Human Anatomy, Physiology, and Medicine. Anything human!
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That's not settled. Right now, the leading hypothesis is that exercise damages the cells, which grow while repairing. I don't know how much experimental support the idea has.
When you get into the fringes of sports and nutritional science, there's a lot of "information," but not a lot of reliable research.
Skeletal muscle cell do not typically reproduce i.e. divide. The number of muscle cells do not increase however they do increase in size. There are some that indicate that they may even split but not as in mitosis. Damaged cells do repair and "over repair" thus causing an increase in muscle size. Muscle size is also inhanced by increased contracture. Hypoxic conditions in the muscle cells increase lactic acid which also stimulates the increased production of human growth hormone (HGH). The Japanese have introduced a new type of quick workout which involves the use of constriction bands on muscles to restrict blood flow and shorten the time needed to reach an anaerobic muscle environment and increase lactic acid production. Fewer reps and fewer sets are needed to tire (damage) the muscle. Have not tried it and probably won't.
To repair damaged muscle tissue takes time, amino acids and energy. You must eat right and this is why one should not work the same muscle hard every day. A day of rest allows for repair and prevents over training.
Big muscles are found in the weight room, hideing under the big weights. You have to pick up a lot of the big weights to find them.
Shut up and lift.
Yeah I don't think I will go into depth like the post before, but I can help you. Basically when you workout you put a strain on your muscles. This indeed causes muscle damage. As a result you body breaks down the proteins that you eat into what are called amino acids. These are the basic building blocks of your muscle.
Using these fundamental building blocks, your body begins to repair the muscle fibers that were damaged, making them bigger and stronger than they were before.
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hope that helps
Some experts said you need more proteins for muscle growth. But some said that unecessary. I think the second are right, but when you do some research there are nothing about less protein and good nitrogen balance.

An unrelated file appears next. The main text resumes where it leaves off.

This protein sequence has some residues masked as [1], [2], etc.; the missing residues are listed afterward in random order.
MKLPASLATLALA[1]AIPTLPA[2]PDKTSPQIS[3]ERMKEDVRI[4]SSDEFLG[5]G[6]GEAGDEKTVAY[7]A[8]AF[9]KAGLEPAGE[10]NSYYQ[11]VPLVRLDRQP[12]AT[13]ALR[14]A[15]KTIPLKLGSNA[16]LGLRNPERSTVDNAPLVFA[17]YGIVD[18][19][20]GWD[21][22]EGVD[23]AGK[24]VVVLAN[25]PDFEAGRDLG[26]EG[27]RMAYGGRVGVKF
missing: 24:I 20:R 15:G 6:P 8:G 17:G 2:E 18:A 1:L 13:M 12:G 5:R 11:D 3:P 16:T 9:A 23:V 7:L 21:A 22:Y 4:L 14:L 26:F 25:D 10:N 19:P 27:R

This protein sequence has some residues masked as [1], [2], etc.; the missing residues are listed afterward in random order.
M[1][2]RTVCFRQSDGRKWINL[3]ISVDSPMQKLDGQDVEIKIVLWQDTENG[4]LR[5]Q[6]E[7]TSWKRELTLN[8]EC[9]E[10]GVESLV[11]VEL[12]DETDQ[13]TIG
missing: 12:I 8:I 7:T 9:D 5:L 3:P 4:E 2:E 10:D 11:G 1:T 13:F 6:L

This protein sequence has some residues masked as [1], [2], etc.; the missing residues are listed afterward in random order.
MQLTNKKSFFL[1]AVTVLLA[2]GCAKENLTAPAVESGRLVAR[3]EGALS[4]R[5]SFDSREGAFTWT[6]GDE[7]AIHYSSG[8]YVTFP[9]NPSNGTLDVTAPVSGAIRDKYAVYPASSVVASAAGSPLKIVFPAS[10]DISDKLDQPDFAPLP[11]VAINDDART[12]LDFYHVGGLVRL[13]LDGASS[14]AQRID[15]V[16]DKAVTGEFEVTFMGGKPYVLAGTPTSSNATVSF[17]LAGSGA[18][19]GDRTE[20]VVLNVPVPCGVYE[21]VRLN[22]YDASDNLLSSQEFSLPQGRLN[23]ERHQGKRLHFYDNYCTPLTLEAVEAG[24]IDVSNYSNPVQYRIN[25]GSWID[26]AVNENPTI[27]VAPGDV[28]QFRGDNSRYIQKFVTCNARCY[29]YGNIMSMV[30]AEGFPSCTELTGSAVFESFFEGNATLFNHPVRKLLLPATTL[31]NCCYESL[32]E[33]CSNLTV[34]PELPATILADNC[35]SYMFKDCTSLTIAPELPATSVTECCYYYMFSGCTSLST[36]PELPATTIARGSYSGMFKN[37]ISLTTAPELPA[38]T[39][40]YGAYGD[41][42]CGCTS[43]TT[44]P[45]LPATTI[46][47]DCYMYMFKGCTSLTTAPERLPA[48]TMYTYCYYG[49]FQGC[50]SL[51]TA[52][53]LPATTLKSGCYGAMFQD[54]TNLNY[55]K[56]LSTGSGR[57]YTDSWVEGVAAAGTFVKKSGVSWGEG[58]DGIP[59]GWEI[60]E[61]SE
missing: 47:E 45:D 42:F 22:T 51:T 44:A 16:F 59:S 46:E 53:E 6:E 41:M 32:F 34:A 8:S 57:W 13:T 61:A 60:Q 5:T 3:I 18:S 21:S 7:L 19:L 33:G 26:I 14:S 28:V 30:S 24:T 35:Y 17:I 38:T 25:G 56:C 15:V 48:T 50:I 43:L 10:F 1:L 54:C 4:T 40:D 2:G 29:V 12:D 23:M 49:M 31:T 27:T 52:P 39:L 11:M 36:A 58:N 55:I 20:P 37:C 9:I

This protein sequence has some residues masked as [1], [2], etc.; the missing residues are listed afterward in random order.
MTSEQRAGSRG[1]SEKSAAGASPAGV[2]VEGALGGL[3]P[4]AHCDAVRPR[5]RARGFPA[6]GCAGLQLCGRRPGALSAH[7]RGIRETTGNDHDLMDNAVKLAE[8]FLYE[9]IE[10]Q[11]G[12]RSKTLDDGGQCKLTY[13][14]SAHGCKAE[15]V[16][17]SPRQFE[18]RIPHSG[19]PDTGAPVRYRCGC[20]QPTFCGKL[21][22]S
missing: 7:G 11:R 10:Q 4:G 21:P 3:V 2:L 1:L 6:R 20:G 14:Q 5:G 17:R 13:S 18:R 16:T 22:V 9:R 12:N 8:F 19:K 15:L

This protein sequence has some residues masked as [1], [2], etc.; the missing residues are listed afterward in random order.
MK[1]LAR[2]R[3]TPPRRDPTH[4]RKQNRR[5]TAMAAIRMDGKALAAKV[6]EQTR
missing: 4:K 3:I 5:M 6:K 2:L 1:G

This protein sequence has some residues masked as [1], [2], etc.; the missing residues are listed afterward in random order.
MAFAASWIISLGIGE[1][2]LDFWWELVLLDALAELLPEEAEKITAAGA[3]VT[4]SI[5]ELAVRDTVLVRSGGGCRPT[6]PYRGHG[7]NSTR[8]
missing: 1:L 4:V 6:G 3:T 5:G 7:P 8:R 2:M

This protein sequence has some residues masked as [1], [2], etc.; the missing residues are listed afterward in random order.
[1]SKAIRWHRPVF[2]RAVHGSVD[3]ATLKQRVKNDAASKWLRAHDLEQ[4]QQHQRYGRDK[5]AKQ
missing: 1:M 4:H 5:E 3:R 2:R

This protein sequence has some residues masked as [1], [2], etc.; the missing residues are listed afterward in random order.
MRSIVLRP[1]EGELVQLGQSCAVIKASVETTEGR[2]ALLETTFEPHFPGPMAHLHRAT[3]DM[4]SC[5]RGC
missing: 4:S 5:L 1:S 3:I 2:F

THANK YOU FOR THE ANSWER ...
Last edited by JackBean on Wed May 12, 2010 1:36 pm, edited 1 time in total.
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Hmmm... Proteins are essential for everything, such as growth and repair. With more muscles indeed comes more mass, and more proteins are needed. You do not need more proteins for muscle growth, but to maintain health, proteins must be consumed in larger amounts, that is considering you are already healthy. If proteins are severely lacking and you are suffering from severe malnutrition, protein consumption is required to grow muscles. This is because your muscles are most likely being consumed instead of proteins, because you are lacking basic amino acids for cellular processes. Therefore, of course you need proteins for anything, but if you need more proteins to grow muscles, it is unnecessary, providing you are healthy.
People grow to their normal size because of a hormone produced by the pituitary gland inside the brain. This hormone is called human growth hormone or HGH. It is involved in many bodily functions, the most important of which is the development of the muscular and skeletal system. HGH enables the muscles and bones to grow fast. It facilitates growth especially during the adolescent years when it acts as regulators for tissue and muscle growth, energy levels, repairing cells and losing fat.
Last edited by canalon on Thu Sep 23, 2010 3:26 pm, edited 1 time in total.
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What role do anabolic steroids have (apart from cheating, and leading you into dangerous health waters!), and what's all the stuff about exercise converts fat to muscle? as in do lipids actually 'transform' into protein, or is it actually that the exercise calls on the energy in the fat that therefore breaks down to release it to the active muscle cells?
Well if you excercise you burn energy, which can force the body to use some of it's fat reserves. Also you will damage and therefore force regrowth of muscle. There isn't a direct conversion, but the end result of excercise is less fat and more muscle.
Generally speaking aerobic excercise burns more fat (jogging, swimming etc), while anaerobic excercise builds more muscle (weight training, sprinting). More muscle requires more calories to maintain, hence if you are muscle bound you need to eat more just to maintain weight.
As you seem to have an interest in cancer it's worth bearing in mind that muscle growth requires new blood vessels, it's as though a message goes out through the body to get the machinery in place. As you are probably aware cancer has a similar need for new blood vessels. Weight lifters tend to avoid such things as drinking green tea because it reduces blood vessel pathways whereas in some early stages of cancer it is being recommended to reduce the risk of secondary cancers. I don't know that there is evidence that weigh lifting increases cancer risk though.
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